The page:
For a complete copy of the company’s news release, please contact:
Jennifer von Pohlmann
Sr. Public Relations Manager
Tuesday, November 8, 2016
IRVINE, CA -- Following the subprime lending collapse in late 2008, there was a void in financing for low-credit borrowers with little or no down payments.
Loans backed by FHA stepped in to fill some of that void, with FHA purchase loans jumping from just 3.3 percent of all purchase loan originations in Q4 2006 to 27.2 percent in Q4 2008.
But FHA loans weren’t alone in their resurgence following the fallout of subprime lending. A lesser-known (although long-used) financing instrument called a contract for deed (see definition in full article; link below) gained traction in the years following the collapse of subprime lenders, particularly for low-value homes in Rust Belt cities like Detroit, Flint, Youngstown and Indianapolis.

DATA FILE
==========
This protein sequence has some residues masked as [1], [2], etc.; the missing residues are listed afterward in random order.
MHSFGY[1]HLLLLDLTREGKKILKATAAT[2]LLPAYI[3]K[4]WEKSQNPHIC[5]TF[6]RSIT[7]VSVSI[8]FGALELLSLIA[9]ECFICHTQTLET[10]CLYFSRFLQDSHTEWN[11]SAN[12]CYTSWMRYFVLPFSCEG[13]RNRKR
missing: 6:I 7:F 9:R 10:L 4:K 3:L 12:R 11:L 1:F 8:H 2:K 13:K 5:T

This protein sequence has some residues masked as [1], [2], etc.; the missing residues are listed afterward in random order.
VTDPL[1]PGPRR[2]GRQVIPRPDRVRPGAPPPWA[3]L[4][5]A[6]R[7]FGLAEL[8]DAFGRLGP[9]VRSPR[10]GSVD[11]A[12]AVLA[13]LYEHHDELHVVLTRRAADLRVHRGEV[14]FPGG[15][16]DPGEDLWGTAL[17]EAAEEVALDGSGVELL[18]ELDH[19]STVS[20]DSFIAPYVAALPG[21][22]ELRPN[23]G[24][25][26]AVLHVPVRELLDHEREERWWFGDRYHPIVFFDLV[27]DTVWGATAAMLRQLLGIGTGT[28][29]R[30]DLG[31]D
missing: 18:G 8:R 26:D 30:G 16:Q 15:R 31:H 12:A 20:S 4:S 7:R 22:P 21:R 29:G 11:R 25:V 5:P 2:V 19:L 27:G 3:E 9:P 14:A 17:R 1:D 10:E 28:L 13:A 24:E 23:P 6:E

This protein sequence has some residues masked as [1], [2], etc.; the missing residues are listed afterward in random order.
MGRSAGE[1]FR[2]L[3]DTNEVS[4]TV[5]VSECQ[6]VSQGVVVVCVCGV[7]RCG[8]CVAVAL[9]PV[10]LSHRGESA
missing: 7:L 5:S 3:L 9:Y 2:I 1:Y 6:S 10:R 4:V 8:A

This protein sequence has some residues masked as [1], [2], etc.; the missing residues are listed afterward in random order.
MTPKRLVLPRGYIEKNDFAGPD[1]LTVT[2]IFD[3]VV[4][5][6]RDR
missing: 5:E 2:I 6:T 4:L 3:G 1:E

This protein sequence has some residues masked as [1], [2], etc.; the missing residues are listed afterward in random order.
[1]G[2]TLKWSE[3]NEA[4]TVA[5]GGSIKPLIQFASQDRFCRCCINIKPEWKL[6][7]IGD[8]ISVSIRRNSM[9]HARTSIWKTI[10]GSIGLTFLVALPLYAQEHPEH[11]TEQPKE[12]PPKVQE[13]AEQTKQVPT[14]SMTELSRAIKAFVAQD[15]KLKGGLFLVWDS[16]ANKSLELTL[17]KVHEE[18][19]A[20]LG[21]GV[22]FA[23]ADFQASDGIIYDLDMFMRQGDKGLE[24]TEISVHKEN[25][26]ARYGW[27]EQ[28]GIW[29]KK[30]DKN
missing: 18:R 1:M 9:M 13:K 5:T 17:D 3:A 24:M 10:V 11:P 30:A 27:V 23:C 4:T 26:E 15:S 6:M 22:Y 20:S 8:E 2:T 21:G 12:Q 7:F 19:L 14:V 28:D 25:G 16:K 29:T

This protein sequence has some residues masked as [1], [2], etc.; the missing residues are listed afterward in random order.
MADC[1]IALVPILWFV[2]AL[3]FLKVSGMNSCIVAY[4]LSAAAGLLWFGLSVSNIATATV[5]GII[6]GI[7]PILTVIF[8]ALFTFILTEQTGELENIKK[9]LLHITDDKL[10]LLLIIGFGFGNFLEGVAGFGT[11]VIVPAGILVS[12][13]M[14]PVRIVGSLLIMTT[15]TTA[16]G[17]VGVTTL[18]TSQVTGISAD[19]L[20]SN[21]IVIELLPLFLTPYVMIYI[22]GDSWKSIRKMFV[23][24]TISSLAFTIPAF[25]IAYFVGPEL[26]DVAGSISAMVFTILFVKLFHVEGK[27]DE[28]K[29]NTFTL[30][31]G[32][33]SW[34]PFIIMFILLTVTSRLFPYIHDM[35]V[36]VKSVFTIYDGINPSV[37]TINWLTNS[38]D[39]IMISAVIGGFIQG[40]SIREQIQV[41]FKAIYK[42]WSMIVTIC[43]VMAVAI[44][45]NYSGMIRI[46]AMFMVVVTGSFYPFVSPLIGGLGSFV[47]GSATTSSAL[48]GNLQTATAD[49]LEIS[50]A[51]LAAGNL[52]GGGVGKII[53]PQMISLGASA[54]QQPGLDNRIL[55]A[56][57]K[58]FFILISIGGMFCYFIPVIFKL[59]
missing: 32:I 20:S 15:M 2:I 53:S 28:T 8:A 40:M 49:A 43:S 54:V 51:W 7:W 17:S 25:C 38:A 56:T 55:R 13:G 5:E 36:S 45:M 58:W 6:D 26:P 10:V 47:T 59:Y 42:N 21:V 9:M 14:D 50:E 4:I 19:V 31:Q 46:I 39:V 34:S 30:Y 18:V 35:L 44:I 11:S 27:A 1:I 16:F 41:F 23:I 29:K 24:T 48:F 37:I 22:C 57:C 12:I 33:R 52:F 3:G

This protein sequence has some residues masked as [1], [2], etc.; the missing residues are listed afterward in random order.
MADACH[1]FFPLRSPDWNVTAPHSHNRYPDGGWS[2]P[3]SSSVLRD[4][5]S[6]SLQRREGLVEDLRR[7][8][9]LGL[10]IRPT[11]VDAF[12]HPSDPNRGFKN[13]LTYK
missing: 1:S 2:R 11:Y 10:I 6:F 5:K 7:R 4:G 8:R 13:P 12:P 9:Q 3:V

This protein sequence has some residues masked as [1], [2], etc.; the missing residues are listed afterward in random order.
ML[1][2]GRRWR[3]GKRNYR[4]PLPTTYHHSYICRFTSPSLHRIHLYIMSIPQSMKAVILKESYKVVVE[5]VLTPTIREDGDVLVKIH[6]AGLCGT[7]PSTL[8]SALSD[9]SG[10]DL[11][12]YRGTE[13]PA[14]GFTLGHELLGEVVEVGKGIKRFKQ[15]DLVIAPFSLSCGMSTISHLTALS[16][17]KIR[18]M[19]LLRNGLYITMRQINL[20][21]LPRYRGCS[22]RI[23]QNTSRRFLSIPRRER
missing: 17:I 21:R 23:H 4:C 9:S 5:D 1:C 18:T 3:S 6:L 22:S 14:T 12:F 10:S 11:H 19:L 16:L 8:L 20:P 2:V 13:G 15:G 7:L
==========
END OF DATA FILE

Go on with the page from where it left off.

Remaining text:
New contract-for-deed data collected by ATTOM Data Solutions shows the trend as illustrated in the infographic below. Here’s a link to the infographic, and here’s a link to the full article on this topic.
Posted by Alex at 9:56 AM